Basil Rocks

This didn’t change the fact, though, that every pesto recipe I tried appeared to be lots of work and, frankly, a big mess.  It was only this summer when I was too lazy to go to the store that I realized you can make an absolutely kick-ass pesto with only four ingredients.  It really is that simple.  Here’s what you do. Continue reading

Got Garlic? Proceed!

1 Sep

Okay, well, you’re going to need a few other things, but I am positively reeking of garlic this morning.  Luckily, Dan is also reeking of garlic and is working from home (a fortunate coincidence – not a reaction to over-consumption of garlic).  I’m not sure the electrician will be thrilled when he arrives, though.

Last night I improvised a meal that turned out great.  It was cheap, healthy, and fairly simple, so I thought I would share it.

My neighbors graciously told me to go pick all their ripe veggies while they were away this week, so I came home with a basket of mystery peppers and a bunch of tomatoes.  While talking to them online, however, they warned me to “be careful with those long green peppers…we don’t know how hot they are.”  Well…one tentative taste told me that their reckless use was liable to burn our eyebrows off.  With so many of these little buggers to eat, I wondered what I should do with all of them?  I also happened to have some fresh cilantro left over from a weekend meal, plus a half a vidalia onion.  Is it any surprise I thought of salsa? Continue reading

Becoming a Saucy Wench

31 Aug

Yesterday I made pasta from scratch with William — and then I tried to blog about it.  Frankly, the post was boring to read.  I shelved it.  What can I say about making pasta from scratch?

1) Everyone seems to get a pasta maker for their wedding, yet nobody else I know uses theirs.  That’s a shame.

2) Fresh pasta is one of those things that is cheap to make and so superior to the dried kind that you hardly need any sauce at all.  The pasta is delectable and tender.

3) It’s a mess.  Even messier if you decide your preschooler is the next Lidia Bastianich and let him help.   Continue reading

Chicken Sherry (No Extinguisher Req’d.)

30 Aug

For those of you who are fans of the book Julie & Julia or the movie adaptation by the same name, you will no doubt be familiar with Julia’s dish featuring chicken in a mushroom cream sauce.  “Don’t crowd the mushrooms!” Amy Adams exclaims as she gently stirs the bubbling pan on the stove top.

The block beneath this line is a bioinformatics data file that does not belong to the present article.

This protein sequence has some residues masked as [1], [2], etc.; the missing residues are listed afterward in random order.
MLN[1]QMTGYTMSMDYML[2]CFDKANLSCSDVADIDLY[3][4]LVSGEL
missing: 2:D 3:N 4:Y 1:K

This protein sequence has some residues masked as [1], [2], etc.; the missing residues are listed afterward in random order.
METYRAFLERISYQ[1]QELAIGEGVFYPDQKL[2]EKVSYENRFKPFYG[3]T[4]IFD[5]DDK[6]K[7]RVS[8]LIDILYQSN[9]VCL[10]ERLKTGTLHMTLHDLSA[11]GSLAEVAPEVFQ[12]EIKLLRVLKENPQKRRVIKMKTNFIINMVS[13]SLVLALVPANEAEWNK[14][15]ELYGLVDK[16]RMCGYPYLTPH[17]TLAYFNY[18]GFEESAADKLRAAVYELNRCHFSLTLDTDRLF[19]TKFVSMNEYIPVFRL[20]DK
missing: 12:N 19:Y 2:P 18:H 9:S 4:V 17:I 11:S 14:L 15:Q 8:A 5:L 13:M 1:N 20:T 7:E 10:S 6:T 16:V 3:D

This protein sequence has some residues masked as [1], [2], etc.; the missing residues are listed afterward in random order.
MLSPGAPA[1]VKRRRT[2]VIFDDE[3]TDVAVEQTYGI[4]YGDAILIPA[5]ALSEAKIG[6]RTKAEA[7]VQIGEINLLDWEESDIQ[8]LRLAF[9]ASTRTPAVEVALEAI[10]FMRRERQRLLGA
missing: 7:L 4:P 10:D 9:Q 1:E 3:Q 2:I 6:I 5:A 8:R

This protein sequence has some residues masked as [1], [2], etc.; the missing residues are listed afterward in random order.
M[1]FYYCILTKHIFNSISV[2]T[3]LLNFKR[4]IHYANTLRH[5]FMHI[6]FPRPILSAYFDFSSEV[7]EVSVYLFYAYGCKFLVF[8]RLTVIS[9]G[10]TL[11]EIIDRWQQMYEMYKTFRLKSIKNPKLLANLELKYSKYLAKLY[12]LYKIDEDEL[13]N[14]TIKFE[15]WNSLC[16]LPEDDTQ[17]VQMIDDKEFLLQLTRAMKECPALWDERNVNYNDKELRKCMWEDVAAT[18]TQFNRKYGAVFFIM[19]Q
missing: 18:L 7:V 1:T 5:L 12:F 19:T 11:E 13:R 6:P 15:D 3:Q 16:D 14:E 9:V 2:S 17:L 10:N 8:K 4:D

Well, I don’t know from crowding mushrooms on the stove top, because a very similar (looking) dish from my mom’s recipe box called for the mushrooms to be simply tossed into a pyrex dish, drowned in sauce, and baked for about 40 minutes.  If they were crowded, the mushrooms never told me.   Continue reading

Dirty Little Secrets

29 Aug

Inspired by Fran’s comment, I’m going to start by revealing what I learned from my mom.

First, let me say that my mom is my hero in many ways.  Although her own mother did have some delectable Pennsylvania dishes like homemade sauerkraut and apple pie, Mom didn’t inherit any kind of comprehensive culinary tradition from my grandmother, and then she spent her early adult years as a hip single girl working at the Pentagon and in Germany.  I understand she had to wash her dishes in the bathtub at the Amelia Earhart hotel in Wiesbaden for years, so it’s not surprising she didn’t become Julia Child during this swingin’ time in her life. Continue reading

What the Heck am I Thinking, Here?

28 Aug

Thanks to the magic of Facebook, I’ve spent the past couple of years writing a little bit about life every day, in the form of self-centered status updates. Although I think of myself as a somewhat creative person, I’ve always been pretty terrible at the type of writing people usually consider creative.  Like short stories.  Poems.  Even my attempts at novels remain unfinished, mainly because I feel they can’t possibly be good.  In an arguably uncreative way, I seem to only like to write about things that have actually happened to me or to someone I know, so it’s not surprising I took to Facebook so easily.  Through speedily issued statuses, it is possible for me to painlessly share the trials and unexpected satisfactions of my daily life as a temporary at-home mom.   Continue reading